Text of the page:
Caltrans officials Friday projected that the Ventura Freeway improvement and widening project will cost an additional $20 million, which could revive a controversial plan to designate a car-pool lane on the heavily congested thoroughfare.
Bob Remen, a spokesman for the state Department of Transportation, said federal funds may be needed to complete the project, now expected to cost about $40 million. But he said federal policy says such funds cannot be used unless one of the lanes is restricted for car-pools and buses.
Caltrans had initially proposed a “diamond lane” for a portion of the Ventura Freeway widening project scheduled to begin early next year.
But the proposal was later dropped when it met opposition from homeowner organizations and elected officials, who argued that such special lanes cause accidents and are unfair to those who travel at varying times and cannot form car-pools.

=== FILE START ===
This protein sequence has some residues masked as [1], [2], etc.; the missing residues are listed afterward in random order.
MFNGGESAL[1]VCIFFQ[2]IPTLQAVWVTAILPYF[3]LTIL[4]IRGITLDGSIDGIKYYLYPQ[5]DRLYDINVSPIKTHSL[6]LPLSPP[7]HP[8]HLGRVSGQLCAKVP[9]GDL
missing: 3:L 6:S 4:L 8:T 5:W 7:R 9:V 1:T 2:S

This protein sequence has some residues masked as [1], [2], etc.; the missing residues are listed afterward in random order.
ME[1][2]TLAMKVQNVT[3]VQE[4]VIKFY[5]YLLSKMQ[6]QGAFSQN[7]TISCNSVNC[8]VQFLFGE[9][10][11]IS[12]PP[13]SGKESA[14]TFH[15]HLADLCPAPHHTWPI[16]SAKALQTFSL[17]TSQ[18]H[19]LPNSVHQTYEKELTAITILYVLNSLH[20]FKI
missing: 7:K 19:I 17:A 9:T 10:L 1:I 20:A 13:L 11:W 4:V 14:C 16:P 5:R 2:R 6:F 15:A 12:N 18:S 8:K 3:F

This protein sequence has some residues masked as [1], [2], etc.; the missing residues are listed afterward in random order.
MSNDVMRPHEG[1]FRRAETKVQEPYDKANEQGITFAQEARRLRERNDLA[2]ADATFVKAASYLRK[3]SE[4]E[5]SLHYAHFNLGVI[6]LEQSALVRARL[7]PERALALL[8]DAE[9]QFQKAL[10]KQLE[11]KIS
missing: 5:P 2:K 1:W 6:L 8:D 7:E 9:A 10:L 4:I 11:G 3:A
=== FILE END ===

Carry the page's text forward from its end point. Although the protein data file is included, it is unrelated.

Because of the cost overrun, the Los Angeles County Transportation Commission will have to decide whether a car-pool lane is warranted, Remen said.
But David Roper, Caltrans’ deputy district director, said Friday that county transportation officials “have already decided to forgo federal funding on this project.”
Roper said a car-pool lane on the Ventura Freeway is “absolutely intolerable. The people in this region have spoken very clearly on this matter.”
In 1987, Caltrans dropped the proposal of a diamond lane in favor of a general-use lane after opponents swamped the agency with more than 12,000 protest letters.